Fifa general secretary Jerome Valcke says it is "crazy" to suggest playing the Women's World Cup on artificial turf amounts to discrimination.
A group of leading players have filed a lawsuit claiming sexual discrimination over the decision to use the pitches at next year's tournament in Canada.
"It's completely crazy to say that. It has nothing to do with discrimination," Valcke said in Ottawa on Friday.
"I'm amazed by the size - the scale - of the discussion."
The lawsuit, filed under Ontario's Human Rights Code, cites gender discrimination, with the argument it should be a tournament played on grass, as every men's World Cup has been.
A human rights tribunal has suggested mediation in the row after refusing to fast-track the players' legal action.
But the Canada Soccer Association (CSA), which is being sued for alleged sex discrimination along with football's governing body Fifa, says it is not prepared to enter into negotiations.
Addressing a media conference on the eve of the Canada 2015 draw, which takes place in Ottawa on Saturday, Valcke defended Fifa's right to stage tournaments on synthetic surfaces as a matter of "principle".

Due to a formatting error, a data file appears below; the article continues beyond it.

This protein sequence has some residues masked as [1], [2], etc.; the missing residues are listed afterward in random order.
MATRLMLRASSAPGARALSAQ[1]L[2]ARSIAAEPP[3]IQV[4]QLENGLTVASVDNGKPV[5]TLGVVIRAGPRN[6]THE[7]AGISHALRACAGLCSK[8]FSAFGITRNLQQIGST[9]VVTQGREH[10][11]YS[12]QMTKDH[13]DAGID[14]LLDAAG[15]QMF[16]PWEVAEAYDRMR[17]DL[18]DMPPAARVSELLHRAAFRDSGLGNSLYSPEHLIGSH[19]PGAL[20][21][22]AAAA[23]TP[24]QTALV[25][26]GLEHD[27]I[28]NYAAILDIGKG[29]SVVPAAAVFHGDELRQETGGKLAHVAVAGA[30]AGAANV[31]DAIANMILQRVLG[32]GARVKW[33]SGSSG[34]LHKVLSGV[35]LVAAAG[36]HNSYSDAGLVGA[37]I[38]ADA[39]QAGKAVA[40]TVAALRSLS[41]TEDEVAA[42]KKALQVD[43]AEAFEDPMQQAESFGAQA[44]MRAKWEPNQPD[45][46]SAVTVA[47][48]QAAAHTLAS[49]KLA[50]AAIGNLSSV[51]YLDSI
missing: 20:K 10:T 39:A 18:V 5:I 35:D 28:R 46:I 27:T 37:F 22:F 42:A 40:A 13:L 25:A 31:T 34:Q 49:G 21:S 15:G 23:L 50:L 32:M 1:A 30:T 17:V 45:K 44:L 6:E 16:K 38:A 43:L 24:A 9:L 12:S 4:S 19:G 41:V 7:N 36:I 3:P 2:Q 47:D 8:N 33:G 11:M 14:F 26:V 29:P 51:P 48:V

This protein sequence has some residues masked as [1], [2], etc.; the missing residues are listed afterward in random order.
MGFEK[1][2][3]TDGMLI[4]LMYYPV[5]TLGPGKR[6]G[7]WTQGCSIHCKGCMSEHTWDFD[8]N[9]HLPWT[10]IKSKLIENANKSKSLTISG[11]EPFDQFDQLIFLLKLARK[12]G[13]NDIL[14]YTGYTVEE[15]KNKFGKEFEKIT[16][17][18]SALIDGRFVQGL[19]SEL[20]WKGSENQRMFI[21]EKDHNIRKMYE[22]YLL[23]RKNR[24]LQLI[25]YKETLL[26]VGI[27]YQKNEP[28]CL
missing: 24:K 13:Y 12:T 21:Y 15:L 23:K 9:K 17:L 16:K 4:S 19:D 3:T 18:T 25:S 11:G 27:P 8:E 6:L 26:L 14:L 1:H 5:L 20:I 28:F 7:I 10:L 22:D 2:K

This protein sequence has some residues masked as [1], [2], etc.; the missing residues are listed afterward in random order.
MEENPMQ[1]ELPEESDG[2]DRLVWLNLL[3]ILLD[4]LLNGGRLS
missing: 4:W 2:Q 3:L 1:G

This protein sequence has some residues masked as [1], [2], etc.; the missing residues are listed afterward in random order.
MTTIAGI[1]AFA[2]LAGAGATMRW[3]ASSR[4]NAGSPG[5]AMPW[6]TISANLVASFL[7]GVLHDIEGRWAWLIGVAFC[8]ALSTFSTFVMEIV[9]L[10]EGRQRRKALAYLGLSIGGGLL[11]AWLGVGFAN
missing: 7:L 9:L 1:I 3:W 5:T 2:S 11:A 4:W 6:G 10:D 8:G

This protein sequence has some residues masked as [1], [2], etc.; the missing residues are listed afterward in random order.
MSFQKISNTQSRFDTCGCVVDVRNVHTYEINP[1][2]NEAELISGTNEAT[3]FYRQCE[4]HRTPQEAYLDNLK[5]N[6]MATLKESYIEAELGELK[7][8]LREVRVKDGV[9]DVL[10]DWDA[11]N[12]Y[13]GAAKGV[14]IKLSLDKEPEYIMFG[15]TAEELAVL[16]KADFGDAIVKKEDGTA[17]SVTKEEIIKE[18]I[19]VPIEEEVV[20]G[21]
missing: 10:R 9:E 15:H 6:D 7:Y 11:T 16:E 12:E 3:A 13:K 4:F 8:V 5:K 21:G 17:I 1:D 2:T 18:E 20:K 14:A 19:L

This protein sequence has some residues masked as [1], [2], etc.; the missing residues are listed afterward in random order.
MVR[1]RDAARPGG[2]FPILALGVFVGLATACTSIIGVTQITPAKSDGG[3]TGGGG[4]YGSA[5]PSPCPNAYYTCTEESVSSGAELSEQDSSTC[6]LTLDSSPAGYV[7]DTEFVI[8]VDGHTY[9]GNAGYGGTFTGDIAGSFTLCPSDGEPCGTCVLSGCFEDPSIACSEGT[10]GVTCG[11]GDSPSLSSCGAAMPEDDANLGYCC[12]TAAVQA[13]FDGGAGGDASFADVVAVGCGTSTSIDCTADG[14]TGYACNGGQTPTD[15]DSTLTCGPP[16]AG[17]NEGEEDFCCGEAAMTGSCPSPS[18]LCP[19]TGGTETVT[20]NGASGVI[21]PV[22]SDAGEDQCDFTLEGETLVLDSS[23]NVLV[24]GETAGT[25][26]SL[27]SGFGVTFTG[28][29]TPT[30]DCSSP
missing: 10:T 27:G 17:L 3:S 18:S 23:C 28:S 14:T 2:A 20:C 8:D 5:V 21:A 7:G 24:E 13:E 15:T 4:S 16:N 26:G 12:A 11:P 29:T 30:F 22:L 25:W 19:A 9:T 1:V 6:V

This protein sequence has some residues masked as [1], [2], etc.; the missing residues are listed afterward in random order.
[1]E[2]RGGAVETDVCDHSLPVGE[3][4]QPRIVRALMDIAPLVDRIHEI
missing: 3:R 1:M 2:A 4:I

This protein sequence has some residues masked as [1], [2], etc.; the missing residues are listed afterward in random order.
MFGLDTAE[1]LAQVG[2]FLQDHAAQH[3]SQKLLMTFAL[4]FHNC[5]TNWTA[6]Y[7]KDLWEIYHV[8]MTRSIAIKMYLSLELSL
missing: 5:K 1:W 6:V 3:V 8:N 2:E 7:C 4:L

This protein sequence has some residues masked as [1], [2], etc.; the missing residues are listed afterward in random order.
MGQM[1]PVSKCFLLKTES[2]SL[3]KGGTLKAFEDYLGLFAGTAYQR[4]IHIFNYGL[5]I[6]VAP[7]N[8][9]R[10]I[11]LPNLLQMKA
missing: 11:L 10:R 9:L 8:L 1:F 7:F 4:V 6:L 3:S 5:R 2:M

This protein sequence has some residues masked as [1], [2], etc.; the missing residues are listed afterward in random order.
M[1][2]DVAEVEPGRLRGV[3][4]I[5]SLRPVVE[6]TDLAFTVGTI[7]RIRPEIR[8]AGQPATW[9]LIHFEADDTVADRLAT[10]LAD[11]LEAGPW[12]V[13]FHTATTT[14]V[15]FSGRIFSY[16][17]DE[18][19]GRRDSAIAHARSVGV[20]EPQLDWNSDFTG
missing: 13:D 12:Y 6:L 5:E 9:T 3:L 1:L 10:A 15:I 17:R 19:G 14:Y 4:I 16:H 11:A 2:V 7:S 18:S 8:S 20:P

"We have decided at Fifa - and it's part of our statutes and regulations - that artificial pitches can be used as natural grass to make sure we can play football everywhere around the world. That's a principle," he said.
"When you're going into a country and the country is using artificial pitches, the executive committee can make the decision to authorise the use of artificial pitches.
"I can tell you for the 2019 World Cup... we have two candidates, France and South Korea. Both will use natural grass and that's it, there are no discussions.
"If anyone is saying the use of the artificial pitch is a question of discrimination, it's a nonsense."
For the BBC article click here.